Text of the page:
This was going to be a post script but I decided to move it up front! Don’t be expecting any consistency in my posts! This is a short story. Sometimes I write about travel. Sometimes it’s divorce. Sometimes it’s about healthy living. Sometimes it’s nice photos.
But it’s always about being me. An old Chook hoping to inspire others.
A few months ago I posted a very short story I had written for the the Australian Writers’ Centre Furious Fiction competition. This, as I said before, is a marvelous competition. Five hundred words, $500 prize in 55 hours. It appears on the first Friday of the month. There is a set of parameters to frame your story. In May 2018 the rules were:
- The story had to begin with the words “A long time ago”
- The story had to include the words “star”, “war” and “force” (or a plural of those words).
- The story had to feature something that flies.
The First Friday in May was May the 4th.
Here is my effort.
A long time ago it would have been different. I would not have had to use force to get the gate open. The bolt would have slid silently; effortlessly, without the grinding screeches the rusting, decayed metal emitted now.
When we had owned this place, we would fly up. Too busy to drive the 600 kilometres to rural-bliss-sea-change territory. The flight was only an hour. It took longer to drive to the airport. Nonetheless, we’d fly. Ironic really. We’d been so worried about climate change we didn’t even think about the Pulse. Now, without power, without electricity; nothing worked.
We had agreed all those years ago, if “it” ever happens, if ever the apocalypse comes, we would meet here. This would be the starting place. No matter if it was war or a nuclear explosion or what, we would meet here. No matter if we were together or apart this is where we’d go. At the time it was a joke. As if! As if the world would end! It had stuck in my mind, so this time, I had walked the 600 km.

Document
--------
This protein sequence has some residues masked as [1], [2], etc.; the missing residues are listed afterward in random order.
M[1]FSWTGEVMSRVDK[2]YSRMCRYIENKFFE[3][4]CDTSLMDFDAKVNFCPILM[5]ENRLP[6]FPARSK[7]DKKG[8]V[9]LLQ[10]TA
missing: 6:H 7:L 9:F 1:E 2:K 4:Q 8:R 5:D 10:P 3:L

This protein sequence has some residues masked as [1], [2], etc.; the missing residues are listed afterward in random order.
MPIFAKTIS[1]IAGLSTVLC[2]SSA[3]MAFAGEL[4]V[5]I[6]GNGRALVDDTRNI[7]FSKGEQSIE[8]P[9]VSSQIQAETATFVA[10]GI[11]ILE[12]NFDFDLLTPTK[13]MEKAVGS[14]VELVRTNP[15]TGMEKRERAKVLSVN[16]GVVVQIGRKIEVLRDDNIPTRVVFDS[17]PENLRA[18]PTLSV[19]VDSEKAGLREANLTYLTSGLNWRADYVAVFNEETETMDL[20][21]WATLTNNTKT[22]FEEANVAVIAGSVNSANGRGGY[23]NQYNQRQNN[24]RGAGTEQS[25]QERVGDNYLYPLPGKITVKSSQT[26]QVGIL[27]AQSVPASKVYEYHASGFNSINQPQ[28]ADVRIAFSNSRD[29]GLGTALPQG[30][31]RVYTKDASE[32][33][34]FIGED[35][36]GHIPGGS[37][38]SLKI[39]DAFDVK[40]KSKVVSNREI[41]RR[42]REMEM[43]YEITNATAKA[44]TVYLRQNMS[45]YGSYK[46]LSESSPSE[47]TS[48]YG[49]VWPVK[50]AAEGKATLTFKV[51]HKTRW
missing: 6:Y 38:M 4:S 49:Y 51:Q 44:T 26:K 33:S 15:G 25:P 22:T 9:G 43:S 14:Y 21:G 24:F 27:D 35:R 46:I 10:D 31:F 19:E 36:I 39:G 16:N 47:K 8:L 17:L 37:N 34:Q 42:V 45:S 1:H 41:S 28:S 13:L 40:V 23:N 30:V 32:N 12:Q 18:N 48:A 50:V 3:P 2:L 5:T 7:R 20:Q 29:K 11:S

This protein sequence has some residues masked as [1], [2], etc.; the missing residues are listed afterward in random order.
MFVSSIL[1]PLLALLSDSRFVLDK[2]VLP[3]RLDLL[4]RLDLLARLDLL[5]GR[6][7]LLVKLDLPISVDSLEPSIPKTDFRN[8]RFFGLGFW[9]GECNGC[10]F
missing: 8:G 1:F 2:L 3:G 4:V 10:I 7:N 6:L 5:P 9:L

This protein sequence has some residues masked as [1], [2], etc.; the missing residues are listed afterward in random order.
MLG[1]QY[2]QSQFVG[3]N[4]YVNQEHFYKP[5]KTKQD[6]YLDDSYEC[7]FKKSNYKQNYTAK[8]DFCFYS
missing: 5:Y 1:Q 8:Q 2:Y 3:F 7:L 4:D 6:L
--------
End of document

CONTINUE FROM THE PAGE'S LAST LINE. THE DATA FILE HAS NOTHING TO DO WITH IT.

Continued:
It had taken me thirty days to get here. Thirty days walking. Before that, there was thirty days of waiting in disbelief. Was this it? Was this the end? It had happened so quickly. Other people were still waiting. Still waiting to be told what to do. I had to make a choice: get out or stay. Now or never.
My phone was good for nothing but I had decided to keep it in case one day, the grid was back on. For now, the only power we had was our pulsing, troublesome, distant star shining bleakly through the clouds.
I got on the highway and headed north. Past the abandoned trucks and cars, their batteries fried, and solenoids melted. Cargo containers had been torn open and their contents splilled about in messy piles. Clearly others had started out earlier than me. There were enough scraps left over to get a bit of a meal. Things weren’t so bad – travellers were still sharing.
On the last day, I opened the gate, my heart pounding. I breathed as quietly as I could. Would he be here? I hadn’t seen him for over five years. Would he be here with his new wife? Would my daughter be here with her family? Would they remember? Would whoever lived here now let us in? We hadn’t thought of that.
The gate squealed behind me.
There was nothing. No-one.
I’d wait. There may no electricity, but there was time. Plenty of time. I set my pack on the porch. I knocked on the door.
For three more days. Nothing. No-one. Then…
…the gate screeched….